As an expert in HADR Radio Communications I truly understand the power of swift and clear communications. Humanity Road is one of the most inspiring and relevant non profits that exist in this sector today. Their obvious passion for helping people during the humanitarian disasters is equal only to the extraordinary results they achieve when they "deploy". The aggregated data that is collected via the various sources of social media they analyse helps guide the big organisations more efficiently in helping the affected people. However they also live and die by the adage that they must always keep the human in humanitarian relief, it may all be online but it always more about the people.
Humanity Road is a very special organization driven by very special people. I joined the team as a volunteer in the wake of the recent Nepal earthquake. Since then, I have been trained in various activities of the organization. I have realized that Humanity Road fills a critical gap between formal disaster response systems and real-time deployments. Using technology as an essential tool, Humanity Road has been of commendable service in situations where prompt interventions are needed. The work they do is outstanding, and the dedication of the team to an urgent need is remarkable.
As a Pacific Disaster Center representative I worked with Humanity Road (HR) staff in an exercise environment supporting a multination disaster response exercise. The HR staff were clearly experts in their field. PDC looks forward working with HR in the future on real or exercise environment disaster response.
Pacific Disaster Center
HR is working in an Industry Consortium called the Network Centric Operations Industry Consortium (NCOIC) to advance interoperability in our Rapid Response Incubator. These efforts hope someday to enable all parties involved in disasters, from victims to governments, front line to back office, even gamers and social networkers, to operate at their best in a secure-enough fashion to speed and lower the cost of response. Remember, we could all become the victims at any moment, if things go badly. HR is there, wherever there is.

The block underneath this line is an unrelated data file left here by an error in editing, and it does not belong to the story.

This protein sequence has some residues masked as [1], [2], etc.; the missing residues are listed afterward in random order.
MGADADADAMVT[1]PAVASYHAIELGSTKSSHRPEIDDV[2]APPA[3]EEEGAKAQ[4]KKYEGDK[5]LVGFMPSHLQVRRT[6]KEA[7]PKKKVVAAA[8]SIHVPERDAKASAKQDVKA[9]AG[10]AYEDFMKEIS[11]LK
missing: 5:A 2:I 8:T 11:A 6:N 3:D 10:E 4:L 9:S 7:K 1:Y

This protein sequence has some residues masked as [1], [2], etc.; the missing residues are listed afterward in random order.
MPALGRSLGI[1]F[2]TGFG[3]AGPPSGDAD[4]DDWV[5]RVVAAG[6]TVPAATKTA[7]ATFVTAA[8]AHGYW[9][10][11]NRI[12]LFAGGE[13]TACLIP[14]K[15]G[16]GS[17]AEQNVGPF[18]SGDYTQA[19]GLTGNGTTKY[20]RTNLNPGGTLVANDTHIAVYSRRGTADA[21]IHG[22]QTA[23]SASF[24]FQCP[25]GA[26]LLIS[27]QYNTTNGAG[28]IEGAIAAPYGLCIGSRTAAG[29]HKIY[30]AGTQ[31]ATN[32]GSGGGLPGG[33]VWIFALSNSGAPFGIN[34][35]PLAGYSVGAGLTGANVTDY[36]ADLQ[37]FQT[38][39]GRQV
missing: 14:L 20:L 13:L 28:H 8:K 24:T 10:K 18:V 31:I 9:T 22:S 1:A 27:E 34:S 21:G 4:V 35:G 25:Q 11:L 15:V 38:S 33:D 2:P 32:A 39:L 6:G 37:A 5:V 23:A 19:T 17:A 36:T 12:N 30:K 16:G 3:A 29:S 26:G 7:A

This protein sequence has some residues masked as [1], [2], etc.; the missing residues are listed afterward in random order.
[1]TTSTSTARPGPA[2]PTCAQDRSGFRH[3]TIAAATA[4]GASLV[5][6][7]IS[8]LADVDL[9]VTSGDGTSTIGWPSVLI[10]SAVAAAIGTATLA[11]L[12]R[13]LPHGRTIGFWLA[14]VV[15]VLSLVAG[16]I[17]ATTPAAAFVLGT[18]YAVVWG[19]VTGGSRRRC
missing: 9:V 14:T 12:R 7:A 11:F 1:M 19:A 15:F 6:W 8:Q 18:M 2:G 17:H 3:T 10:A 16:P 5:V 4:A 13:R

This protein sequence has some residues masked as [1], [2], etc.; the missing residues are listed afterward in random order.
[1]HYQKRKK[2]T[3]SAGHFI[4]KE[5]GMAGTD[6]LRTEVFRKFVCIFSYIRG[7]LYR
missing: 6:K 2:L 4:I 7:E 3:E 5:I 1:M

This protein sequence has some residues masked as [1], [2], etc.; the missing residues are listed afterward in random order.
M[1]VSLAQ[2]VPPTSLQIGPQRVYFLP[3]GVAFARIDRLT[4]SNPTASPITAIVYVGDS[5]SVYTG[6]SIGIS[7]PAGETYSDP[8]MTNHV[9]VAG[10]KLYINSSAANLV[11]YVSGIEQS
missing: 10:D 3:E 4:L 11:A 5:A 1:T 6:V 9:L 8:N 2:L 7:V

Researchers have now started publishing data on the use of social media in disasters, and lawmakers and security experts have begun to assess how emergency management can best adapt. “The convergence of social networks and mobile has thrown the old response playbook out the window,” Michael Beckerman, president and CEO of the Internet Association, told the House Subcommittee on Emergency Preparedness, Response, and Communications on June 4. The new playbook will not do away with the emergency broadcast system and other government efforts. Rather, it will incorporate new data from researchers, federal agencies and nonprofits that have begun to reveal the exact penetration of social media in disasters.
I believe Humanity Road will play a growing and ever more important role helping us all adapt to and leverage this trend as their ecosystem of partners and subscribers grows.
I lead a team of engineers in an international consortium (70 companies/government agencies across 17 countries) to implement secure interoperability (cybersecurity for cloud networks). Humanity Road has been extremely helpful in focusing our efforts for disaster response and helping us to understand use cases through their real world experiences.
I run a small non-for-profit tech company in Kathmandu. My team worked closely with Humanity Road after the earthquake in Nepal, particularly to operate quakemap.org that my team deployed right after the earthquake.